Pinpointing Inefficiencies (Australia's Mining Monthly July 2016)

December 04, 2018 2 min read

Decline development in underground mines could soon get a lot faster and cost less thanks to the efforts of an Australian company. By Andrew Snelling.

Drillcube is the brainchild of Jason Wasley, a senior mining superintendent with 30 years of experience in the industry.

Wasley grew tired of drawbacks and flaws he saw in current methods used to align and mark up drill and blast operations underground.

While the drawbacks of traditional stringline methods are obvious, with mark ups taking the best part of an hour, more contemporary technology has also drawn Wasley’s ire.

According to the Drillcube managing director, one of the key problems with current laser technology is susceptibility to damage incurred from blast activity and/or passing plant and equipment.

“I was consistently going underground and finding the current products that were bent or broken or unable to be used, so that was an ongoing bugbear,” Wasley said.

“Or forever waiting for the survey department to get the headings marked up and online so that development could begin.

“What Drillcube has done is we’ve taken the design flaws that exist within the current systems and we’ve removed them.

“We’ve implemented a system which is capable of shooting up to 200m and we’ve got a 30-50mm deviation over the 200m, so it’s an engineered product to military standards.”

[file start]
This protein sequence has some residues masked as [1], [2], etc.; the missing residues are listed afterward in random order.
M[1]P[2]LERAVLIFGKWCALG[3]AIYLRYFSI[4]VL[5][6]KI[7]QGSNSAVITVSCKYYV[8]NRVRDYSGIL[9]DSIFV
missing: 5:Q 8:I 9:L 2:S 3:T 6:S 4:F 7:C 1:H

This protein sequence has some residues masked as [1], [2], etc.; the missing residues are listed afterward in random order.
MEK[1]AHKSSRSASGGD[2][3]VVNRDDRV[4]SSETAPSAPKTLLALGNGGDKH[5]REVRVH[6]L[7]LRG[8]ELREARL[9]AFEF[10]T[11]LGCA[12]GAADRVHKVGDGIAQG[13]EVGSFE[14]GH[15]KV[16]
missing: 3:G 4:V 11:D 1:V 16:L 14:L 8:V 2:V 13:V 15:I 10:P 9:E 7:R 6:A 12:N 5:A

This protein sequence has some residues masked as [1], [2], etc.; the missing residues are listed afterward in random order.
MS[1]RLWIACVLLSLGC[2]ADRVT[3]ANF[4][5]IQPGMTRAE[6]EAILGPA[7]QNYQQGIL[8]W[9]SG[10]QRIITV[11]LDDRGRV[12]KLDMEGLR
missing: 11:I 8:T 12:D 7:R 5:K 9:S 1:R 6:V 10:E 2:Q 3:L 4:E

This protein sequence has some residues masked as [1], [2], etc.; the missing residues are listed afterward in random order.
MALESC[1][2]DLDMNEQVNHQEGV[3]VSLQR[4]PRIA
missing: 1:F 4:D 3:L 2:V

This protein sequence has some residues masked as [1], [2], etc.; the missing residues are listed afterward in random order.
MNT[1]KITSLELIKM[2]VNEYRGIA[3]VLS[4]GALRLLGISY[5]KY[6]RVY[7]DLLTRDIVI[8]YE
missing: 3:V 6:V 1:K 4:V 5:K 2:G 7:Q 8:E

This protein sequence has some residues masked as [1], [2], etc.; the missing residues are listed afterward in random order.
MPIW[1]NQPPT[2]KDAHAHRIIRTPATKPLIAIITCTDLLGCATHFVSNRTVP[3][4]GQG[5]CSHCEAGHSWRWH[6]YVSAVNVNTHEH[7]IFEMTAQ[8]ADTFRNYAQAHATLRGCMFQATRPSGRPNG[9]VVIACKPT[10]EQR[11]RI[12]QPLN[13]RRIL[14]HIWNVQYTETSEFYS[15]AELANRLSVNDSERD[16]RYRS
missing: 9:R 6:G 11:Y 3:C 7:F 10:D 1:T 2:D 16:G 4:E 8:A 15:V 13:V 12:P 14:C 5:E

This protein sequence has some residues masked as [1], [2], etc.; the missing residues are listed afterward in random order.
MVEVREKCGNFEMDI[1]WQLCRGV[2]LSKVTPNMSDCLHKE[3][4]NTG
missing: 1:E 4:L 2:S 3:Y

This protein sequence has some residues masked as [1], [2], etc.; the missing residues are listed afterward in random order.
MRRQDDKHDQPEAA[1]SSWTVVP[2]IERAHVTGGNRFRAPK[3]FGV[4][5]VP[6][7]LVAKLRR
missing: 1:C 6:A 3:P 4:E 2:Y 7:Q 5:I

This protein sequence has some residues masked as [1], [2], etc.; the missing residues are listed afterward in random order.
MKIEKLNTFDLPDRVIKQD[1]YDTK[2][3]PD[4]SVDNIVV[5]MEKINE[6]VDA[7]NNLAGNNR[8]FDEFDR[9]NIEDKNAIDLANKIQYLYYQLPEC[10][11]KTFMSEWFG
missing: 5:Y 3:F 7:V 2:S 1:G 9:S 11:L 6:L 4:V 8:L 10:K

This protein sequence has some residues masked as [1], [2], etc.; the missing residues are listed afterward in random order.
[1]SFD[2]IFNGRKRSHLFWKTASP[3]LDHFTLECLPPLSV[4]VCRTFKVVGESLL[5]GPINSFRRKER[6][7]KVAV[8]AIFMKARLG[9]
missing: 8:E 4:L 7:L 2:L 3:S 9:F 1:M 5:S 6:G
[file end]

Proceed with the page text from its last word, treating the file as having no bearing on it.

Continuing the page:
Similar to other lasers on the market in the way it’s used, the Drillcube laser consists of a housing drilled into the wall which then holds the laser pointed at the face to be marked up.

The extra distance, compared to its competitors, that the laser is able to cover means the housing can be set further away from the action, protecting it from blasts.

Despite this, the product has also been manufactured to withstand damage from blasts, with the face cap, which screws into the housing, able to withstand a direct blast without loss of integrity.

The product’s range also means the housing doesn’t need to be moved and reset as often while the decline advances.

As well as working out the kinks in the technology, Drillcube has also focused on bringing down the cost.

“We’ve lowered the price by about 30-40%,” Wasley said, referencing average laser prices in the market which he believes are prohibitive for miners.

Designing and manufacturing its laser in China has enabled Drillcube to offer the product at a lower price, but Wasley said the real money could be saved in improved operations.

“With this in place you can lower your overbreak percentage by probably 3-5% comfortably and therefore your cost over life-of-mine will be reduced dramatically,” he said.

“So the key thing is all-in sustaining costs can be lowered due to overbreak percentages being lower, resulting in productivity gains going up.”

With a majority of Australian underground mines using lasers in their development, Drillcube is confident that its product could be a game changer for miners seeking greater efficiencies.

 The laser can now be manufactured to order and will be distributed in Australia through Drillcube as part of a national distribution agreement.